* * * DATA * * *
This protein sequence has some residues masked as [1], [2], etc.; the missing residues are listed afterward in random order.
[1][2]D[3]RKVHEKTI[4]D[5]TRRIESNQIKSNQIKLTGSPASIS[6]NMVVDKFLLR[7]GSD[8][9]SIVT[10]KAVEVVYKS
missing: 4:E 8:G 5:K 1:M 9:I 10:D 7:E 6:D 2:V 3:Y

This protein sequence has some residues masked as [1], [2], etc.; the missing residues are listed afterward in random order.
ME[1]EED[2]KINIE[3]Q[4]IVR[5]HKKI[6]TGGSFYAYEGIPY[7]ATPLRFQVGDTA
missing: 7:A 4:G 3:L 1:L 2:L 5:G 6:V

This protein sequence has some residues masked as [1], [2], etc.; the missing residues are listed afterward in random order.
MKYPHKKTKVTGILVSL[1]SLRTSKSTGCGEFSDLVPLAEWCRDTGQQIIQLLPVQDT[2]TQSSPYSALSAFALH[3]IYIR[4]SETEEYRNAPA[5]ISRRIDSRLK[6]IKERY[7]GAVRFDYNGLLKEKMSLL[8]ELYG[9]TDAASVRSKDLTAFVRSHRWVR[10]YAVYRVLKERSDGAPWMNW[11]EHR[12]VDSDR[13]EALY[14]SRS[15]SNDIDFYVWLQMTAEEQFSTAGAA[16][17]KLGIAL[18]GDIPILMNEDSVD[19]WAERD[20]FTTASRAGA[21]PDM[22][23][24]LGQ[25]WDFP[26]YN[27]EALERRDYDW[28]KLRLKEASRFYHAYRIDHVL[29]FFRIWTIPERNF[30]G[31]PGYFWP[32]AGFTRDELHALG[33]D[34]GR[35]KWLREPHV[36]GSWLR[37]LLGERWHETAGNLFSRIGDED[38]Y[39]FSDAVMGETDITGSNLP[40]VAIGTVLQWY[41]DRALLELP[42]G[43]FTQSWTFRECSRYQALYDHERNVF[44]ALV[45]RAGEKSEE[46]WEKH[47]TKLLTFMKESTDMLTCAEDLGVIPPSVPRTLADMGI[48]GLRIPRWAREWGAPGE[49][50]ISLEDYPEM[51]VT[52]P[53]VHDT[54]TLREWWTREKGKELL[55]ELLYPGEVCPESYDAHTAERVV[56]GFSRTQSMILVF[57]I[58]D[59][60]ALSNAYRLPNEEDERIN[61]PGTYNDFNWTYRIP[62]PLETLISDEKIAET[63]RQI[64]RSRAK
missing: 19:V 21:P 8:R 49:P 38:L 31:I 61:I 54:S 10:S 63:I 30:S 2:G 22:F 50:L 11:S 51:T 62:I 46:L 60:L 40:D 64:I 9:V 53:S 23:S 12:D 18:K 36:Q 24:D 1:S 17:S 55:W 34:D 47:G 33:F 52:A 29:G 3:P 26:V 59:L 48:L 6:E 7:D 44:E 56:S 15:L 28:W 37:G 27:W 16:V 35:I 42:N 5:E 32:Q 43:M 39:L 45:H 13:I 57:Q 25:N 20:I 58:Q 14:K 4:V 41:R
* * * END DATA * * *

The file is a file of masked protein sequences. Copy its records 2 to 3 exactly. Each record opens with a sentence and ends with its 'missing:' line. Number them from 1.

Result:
This protein sequence has some residues masked as [1], [2], etc.; the missing residues are listed afterward in random order.
ME[1]EED[2]KINIE[3]Q[4]IVR[5]HKKI[6]TGGSFYAYEGIPY[7]ATPLRFQVGDTA
missing: 7:A 4:G 3:L 1:L 2:L 5:G 6:V

This protein sequence has some residues masked as [1], [2], etc.; the missing residues are listed afterward in random order.
MKYPHKKTKVTGILVSL[1]SLRTSKSTGCGEFSDLVPLAEWCRDTGQQIIQLLPVQDT[2]TQSSPYSALSAFALH[3]IYIR[4]SETEEYRNAPA[5]ISRRIDSRLK[6]IKERY[7]GAVRFDYNGLLKEKMSLL[8]ELYG[9]TDAASVRSKDLTAFVRSHRWVR[10]YAVYRVLKERSDGAPWMNW[11]EHR[12]VDSDR[13]EALY[14]SRS[15]SNDIDFYVWLQMTAEEQFSTAGAA[16][17]KLGIAL[18]GDIPILMNEDSVD[19]WAERD[20]FTTASRAGA[21]PDM[22][23][24]LGQ[25]WDFP[26]YN[27]EALERRDYDW[28]KLRLKEASRFYHAYRIDHVL[29]FFRIWTIPERNF[30]G[31]PGYFWP[32]AGFTRDELHALG[33]D[34]GR[35]KWLREPHV[36]GSWLR[37]LLGERWHETAGNLFSRIGDED[38]Y[39]FSDAVMGETDITGSNLP[40]VAIGTVLQWY[41]DRALLELP[42]G[43]FTQSWTFRECSRYQALYDHERNVF[44]ALV[45]RAGEKSEE[46]WEKH[47]TKLLTFMKESTDMLTCAEDLGVIPPSVPRTLADMGI[48]GLRIPRWAREWGAPGE[49][50]ISLEDYPEM[51]VT[52]P[53]VHDT[54]TLREWWTREKGKELL[55]ELLYPGEVCPESYDAHTAERVV[56]GFSRTQSMILVF[57]I[58]D[59][60]ALSNAYRLPNEEDERIN[61]PGTYNDFNWTYRIP[62]PLETLISDEKIAET[63]RQI[64]RSRAK
missing: 19:V 21:P 8:R 49:P 38:L 31:I 61:I 54:S 10:S 63:I 30:S 2:G 22:F 50:L 11:S 51:T 62:I 46:L 60:L 40:D 64:I 9:V 53:S 23:S 12:D 18:K 36:Q 24:D 1:S 17:S 55:W 34:D 47:G 33:F 52:A 29:G 3:P 26:V 59:L 48:L 6:E 7:D 44:E 56:S 15:L 28:W 37:G 27:W 16:V 35:I 42:N 5:E 32:Q 43:M 39:L 45:H 13:I 57:Q 25:N 20:I 58:Q 14:K 4:V 41:R